European Commission and Member States on food supplement classification, labeling of wine and health claims

‘On 1 February 2012 the EC Standing Commettee on the food chain and animal health met in order to discuss many topics related to the general food law. Below a feedback of main discussions, with Hylo’s point of view.

Status of the products placed on the market as food supplement/dietetic food for special medical purposes

Member States and EC have recently debated whether the same product can be classified and sold as a food supplement and as food for special medical purposes simultaneously by two entities. EC said yes in theory, no in practice, and pointed out that art. 14 of Dir. 2009/39 cannot apply to food supplements (and quite confusingly mutual recognition would not apply).

In Hylo’s view, the borders between the two pieces of legislation are so blurred, especially with the vast discretion Member States exercise in this area, and the national pieces of legislation that they have put together (including Spain), that this will continue to be uncertain. Some Member States have a strong preference for dietetic foods, some others prefer food supplements; and several Member States have consistently refused to accept the interpretation of other Member States (it is unclear if the EC was supporting this attitude with the remark on mutual recognition).

This is unlikely to change as long as dietetic foods exist, or a single process is established. Confusion will continue to persist.

Spermidine and related health claim

The spermidine and prolongation of the growing phase (anagen) of the hair cycle health claim proposed by the Italian pharma company Giuliani Spa (also known for the GABA novel food application) continues to be mired in controversy. EFSA had opined in December 2011 that since the population studied for the claim (and likely beneficiaries) has a pathological condition. So the claim would be medicinal, and not allowed within Reg. 1924/2006.

The EC has commented, and we @Hylo will follow with interest to see how it goes (not well but it’s still uncertain). Whether EFSA is coherent on this matter, given hypercholestoremia is also a disease, it’s another matter that deserves in-depth analysis.

Sugar beet fibre and related health claim

Member States and the EC seem to have agreed to soften EFSA’s wording on sugar beet fibre and increasing faecal bulk. EFSA proposed “Sugar beet fibre increases faecal bulk”, EC and MS decided to say “sugar beet fibre contributes to an increase in faecal bulk”.

We Hylobates observe that it is not unexpected that the direct, simpler style of health claims in the English-speaking world would be rejected at the EU-level where broadly fuzzier claims are favored by regulators. Moreover, this decision signals the intention of regulators to intervene in the wording of claims much more aggresively than could be anticipated. It is not entirely clear that consumers would perceive the two wordings in different ways.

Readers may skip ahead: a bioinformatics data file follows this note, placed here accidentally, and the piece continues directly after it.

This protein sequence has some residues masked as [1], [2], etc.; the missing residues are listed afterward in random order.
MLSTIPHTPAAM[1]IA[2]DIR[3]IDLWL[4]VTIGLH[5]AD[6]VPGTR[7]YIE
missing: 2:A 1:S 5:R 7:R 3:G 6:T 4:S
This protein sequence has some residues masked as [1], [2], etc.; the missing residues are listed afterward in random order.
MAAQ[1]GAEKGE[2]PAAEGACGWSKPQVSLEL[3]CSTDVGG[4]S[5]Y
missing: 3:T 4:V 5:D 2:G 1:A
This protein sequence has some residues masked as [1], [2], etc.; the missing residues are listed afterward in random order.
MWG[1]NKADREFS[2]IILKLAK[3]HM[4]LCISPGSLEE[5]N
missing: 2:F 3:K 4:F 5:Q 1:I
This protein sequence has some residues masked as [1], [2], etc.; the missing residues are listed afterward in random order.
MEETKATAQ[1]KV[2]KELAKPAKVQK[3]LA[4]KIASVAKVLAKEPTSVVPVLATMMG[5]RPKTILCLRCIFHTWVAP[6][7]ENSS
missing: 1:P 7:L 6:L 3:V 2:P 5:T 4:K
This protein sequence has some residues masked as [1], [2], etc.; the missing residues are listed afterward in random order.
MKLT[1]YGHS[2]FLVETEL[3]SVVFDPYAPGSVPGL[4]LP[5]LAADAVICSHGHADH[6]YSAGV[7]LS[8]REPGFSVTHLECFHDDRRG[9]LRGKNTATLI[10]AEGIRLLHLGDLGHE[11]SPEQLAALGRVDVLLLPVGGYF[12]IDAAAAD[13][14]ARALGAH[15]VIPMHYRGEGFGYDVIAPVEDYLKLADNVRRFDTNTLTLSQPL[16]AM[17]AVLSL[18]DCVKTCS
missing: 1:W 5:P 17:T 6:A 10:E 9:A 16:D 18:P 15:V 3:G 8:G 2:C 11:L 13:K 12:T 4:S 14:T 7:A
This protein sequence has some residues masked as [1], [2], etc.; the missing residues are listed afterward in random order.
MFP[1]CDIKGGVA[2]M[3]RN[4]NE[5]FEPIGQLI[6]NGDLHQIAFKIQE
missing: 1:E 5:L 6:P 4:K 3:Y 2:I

Status of allergens in wine

After the rejection  of scientific studies on allergens in wine presented in order to avoid the application of allergen labeling requirements, there has been much speculation on what would happen. Member States and the EC could not agree on a solution that would make everyone happy. However, the EC indicated that a decision should come soon – and that it should be pragmatic.

Selling of foods beyond maximum durability

Last but not least, Member States discussed the selling of foods beyond maximum durability at the 1st February meeting. Most said it’s possible but it’s also a complex issue. Our view: each Member State will go its own way.

– Sport Nutrition Team –

Focus on Astaxanthin antioxidant properties

Here’s a second post on health claims and oxidant properties. As commented earlier, EFSA is saying that an antioxidant property per se is not a health benefit, as long as it is not shown that there is a direct effect in the body, on proteins, DNA or lipids. EFSA also argues that only some markers have been validated to show this type of direct beneficial effect on the body’s antioxidant defence network. Astaxanthin is an interesting case-study caught in the middle. EFSA has rejected an application because ‘although astaxanthin has antioxidant properties in vitro, the human studies presented do not provide any evidence in support of an in vivo antioxidant effect in terms of lipid peroxidation following the consumption of astaxanthin’. A recent study, according to the authors, provided support to “benefical effects on the oxidative stress markers in overweight adults”. If we focus on markers, the authors have used: malondialdehyde (MDA), isoprostane (ISP), superoxide dismutase (SOD), and total antioxidant capacity (TAC). Changes in F2-isoprostanes (ISP) in 24-h urine samples in considered the gold standard as direct measurement of lipid peroxidation. TAC has not been evaluated by EFSA. MDA and SOD can be used as supportive evidence in addition to reliable in vivo techniques. The concept itself of “beneficial effects on oxidative stress markers” is rejected by EFSA; if there is no protection of macromolecules in the body, there is no benefit. Companies and scientists seeking to support health claims are warned. Of course science goes its own way.

Sport Nutrition Team

Oxidative damage (included UV-induced): health claims guideline.

EFSA has published a guidance to explain what are the scientific requirements for health claims referring to: antioxidant, oxidative damage and cardiovascular health.

First of all EFSA states (in accordance with Reg. 1924/2006) that the 2 main requirements to substantiate a claim are that the claimed effects have to be considered as a beneficial physiological effects and that it must be supported by adequate studies in humans.

In the first part of the document the status of ‘antioxidant’ is discussed: the concept of “antioxidant” as a benefit is rejected, but this aspect will be discussed more specifically in another post.